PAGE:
The findings shows that it is not gender alone that causes significant differences in general test anxiety. Future research study should isolate the variables to account for significant differences. There is supporting evidence to suggest that the higher the test anxiety, the greater the effects of school learning and intellectual development especially among females students with a combination of low self esteem issues Authors of the gender differences in test anxiety and academic performance suggest that a chronic high level state of anxiety exerts slow learning process among medical students.

The research study has practical application on imply and effective counseling and therapeutic interventions into the medical colleges and universities. The variance for female response shows a parallel pattern that is a consistent to outcome within a cohort of gendered test literatures. Methods Participants were administered with a one page general information measure that included questions about age, gender, ethnicity and the level of test anxiety, an ordinal numerical format was mounted on a scale of as response to the latter question . Level 1 on the scale represented minimum anxiety, while level 10 depicted a maximum test anxiety.

The conducted survey employed a convenient sampling design to collect data due to limited resources and a preconceived understanding of the expected results as per the main hypothesis. With limited time in collecting data and asking the minimal needed questions from the participants, a non-significant biased result was not a surprise in this context. The main independent variable was the sex differences on responses measured by the aforementioned scale. Other descriptive statistics were computed alongside to offer the true nature of this distribution, range, median, variance and the standard aviation.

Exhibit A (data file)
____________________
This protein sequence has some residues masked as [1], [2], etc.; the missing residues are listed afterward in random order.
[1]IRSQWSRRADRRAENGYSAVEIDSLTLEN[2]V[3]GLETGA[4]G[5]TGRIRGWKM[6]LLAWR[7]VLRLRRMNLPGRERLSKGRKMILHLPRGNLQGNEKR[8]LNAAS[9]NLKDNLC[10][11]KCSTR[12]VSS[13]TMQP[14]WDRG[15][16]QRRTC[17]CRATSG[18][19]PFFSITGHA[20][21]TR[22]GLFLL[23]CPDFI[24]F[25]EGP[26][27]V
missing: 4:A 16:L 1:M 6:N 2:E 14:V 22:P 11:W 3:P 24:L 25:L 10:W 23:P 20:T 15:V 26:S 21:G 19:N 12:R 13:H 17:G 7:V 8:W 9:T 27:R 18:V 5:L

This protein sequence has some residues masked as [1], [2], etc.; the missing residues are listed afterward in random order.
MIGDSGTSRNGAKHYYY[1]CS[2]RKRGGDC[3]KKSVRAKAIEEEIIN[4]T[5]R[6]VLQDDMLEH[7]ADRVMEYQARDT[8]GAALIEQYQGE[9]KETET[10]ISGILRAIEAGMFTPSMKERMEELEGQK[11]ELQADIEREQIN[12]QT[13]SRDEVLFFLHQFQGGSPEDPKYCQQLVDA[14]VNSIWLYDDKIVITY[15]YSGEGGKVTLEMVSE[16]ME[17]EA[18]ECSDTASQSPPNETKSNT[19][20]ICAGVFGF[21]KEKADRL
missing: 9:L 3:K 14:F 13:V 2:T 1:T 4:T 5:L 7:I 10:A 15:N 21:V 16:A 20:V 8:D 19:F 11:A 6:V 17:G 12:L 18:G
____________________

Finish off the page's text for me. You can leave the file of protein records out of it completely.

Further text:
In addition, SPAS, an important analytical tool was used for computing the 2 independent sample t-test, data entry. The independent variable in the model is gender difference in response. The analyses occur in the following stages using SSP. First, to estimate pertinent model’s feature the main independent variable: sex difference, structural equation model for the female and the male students. That is, the measurement and causal parameters are estimated simultaneously. Finally, the hypothesis is tested and comparison is made between female and male structural parameters.

The results were as follows: Results Descriptive statistics for the main variable was computed for the small sample of 41 SUN students. The average anxiety test score for males (M=6. 4, SDвЂ?I . 19 and VarianceвЂ?I . 4) was significantly lower than that of female student’s score (F=6. 9, SD=2. 5, and Variance=6. 1). The median measure response showed that half of the males participants suffered from test anxiety, while over fifty per cent of females respondents reported positive to test anxiety. The ethnicity composition for females was more evenly represented than that of male students.